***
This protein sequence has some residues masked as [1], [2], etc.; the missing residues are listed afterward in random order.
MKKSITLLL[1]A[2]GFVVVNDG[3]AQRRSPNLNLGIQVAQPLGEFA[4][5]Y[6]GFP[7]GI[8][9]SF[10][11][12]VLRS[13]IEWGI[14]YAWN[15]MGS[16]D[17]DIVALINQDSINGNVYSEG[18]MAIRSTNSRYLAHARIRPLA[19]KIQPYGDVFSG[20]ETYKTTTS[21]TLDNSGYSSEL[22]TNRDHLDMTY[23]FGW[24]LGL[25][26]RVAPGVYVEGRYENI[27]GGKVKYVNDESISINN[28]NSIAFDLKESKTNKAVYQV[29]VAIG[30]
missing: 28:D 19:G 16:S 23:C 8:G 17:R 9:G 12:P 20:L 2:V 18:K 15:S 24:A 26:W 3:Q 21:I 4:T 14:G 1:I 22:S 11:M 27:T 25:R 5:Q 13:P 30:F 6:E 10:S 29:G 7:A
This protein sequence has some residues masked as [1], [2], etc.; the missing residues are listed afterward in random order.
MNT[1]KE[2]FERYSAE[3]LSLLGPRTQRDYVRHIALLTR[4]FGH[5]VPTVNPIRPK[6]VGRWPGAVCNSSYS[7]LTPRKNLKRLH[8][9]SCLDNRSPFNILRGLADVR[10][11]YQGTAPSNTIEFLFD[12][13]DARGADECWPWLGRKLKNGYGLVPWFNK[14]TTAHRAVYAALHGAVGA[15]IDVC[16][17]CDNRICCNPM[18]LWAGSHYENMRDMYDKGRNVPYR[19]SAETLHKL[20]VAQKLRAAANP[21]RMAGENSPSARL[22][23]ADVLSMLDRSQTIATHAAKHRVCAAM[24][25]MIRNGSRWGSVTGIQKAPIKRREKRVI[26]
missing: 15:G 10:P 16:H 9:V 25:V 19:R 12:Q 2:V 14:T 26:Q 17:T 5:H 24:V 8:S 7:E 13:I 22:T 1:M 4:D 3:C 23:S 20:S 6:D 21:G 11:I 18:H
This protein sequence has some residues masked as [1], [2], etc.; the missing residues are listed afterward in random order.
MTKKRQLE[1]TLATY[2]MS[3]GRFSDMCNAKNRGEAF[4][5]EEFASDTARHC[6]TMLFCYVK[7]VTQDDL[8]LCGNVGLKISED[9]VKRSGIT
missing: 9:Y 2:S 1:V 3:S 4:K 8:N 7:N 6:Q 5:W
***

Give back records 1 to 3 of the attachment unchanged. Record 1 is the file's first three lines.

This protein sequence has some residues masked as [1], [2], etc.; the missing residues are listed afterward in random order.
MKKSITLLL[1]A[2]GFVVVNDG[3]AQRRSPNLNLGIQVAQPLGEFA[4][5]Y[6]GFP[7]GI[8][9]SF[10][11][12]VLRS[13]IEWGI[14]YAWN[15]MGS[16]D[17]DIVALINQDSINGNVYSEG[18]MAIRSTNSRYLAHARIRPLA[19]KIQPYGDVFSG[20]ETYKTTTS[21]TLDNSGYSSEL[22]TNRDHLDMTY[23]FGW[24]LGL[25][26]RVAPGVYVEGRYENI[27]GGKVKYVNDESISINN[28]NSIAFDLKESKTNKAVYQV[29]VAIG[30]
missing: 28:D 19:G 16:S 23:C 8:G 17:R 9:G 12:P 20:L 2:V 18:K 15:S 24:A 26:W 3:Q 21:I 4:T 14:G 1:I 22:S 11:M 27:T 25:R 5:Q 13:P 30:F 6:E 10:S 29:G 7:A
This protein sequence has some residues masked as [1], [2], etc.; the missing residues are listed afterward in random order.
MNT[1]KE[2]FERYSAE[3]LSLLGPRTQRDYVRHIALLTR[4]FGH[5]VPTVNPIRPK[6]VGRWPGAVCNSSYS[7]LTPRKNLKRLH[8][9]SCLDNRSPFNILRGLADVR[10][11]YQGTAPSNTIEFLFD[12][13]DARGADECWPWLGRKLKNGYGLVPWFNK[14]TTAHRAVYAALHGAVGA[15]IDVC[16][17]CDNRICCNPM[18]LWAGSHYENMRDMYDKGRNVPYR[19]SAETLHKL[20]VAQKLRAAANP[21]RMAGENSPSARL[22][23]ADVLSMLDRSQTIATHAAKHRVCAAM[24][25]MIRNGSRWGSVTGIQKAPIKRREKRVI[26]
missing: 15:G 10:P 16:H 9:V 25:V 19:R 12:Q 2:V 14:T 26:Q 17:T 5:H 24:V 8:S 7:E 13:I 22:T 1:M 4:D 3:C 23:S 20:S 6:D 21:G 11:I 18:H
This protein sequence has some residues masked as [1], [2], etc.; the missing residues are listed afterward in random order.
MTKKRQLE[1]TLATY[2]MS[3]GRFSDMCNAKNRGEAF[4][5]EEFASDTARHC[6]TMLFCYVK[7]VTQDDL[8]LCGNVGLKISED[9]VKRSGIT
missing: 9:Y 2:S 1:V 3:S 4:K 8:N 7:N 6:Q 5:W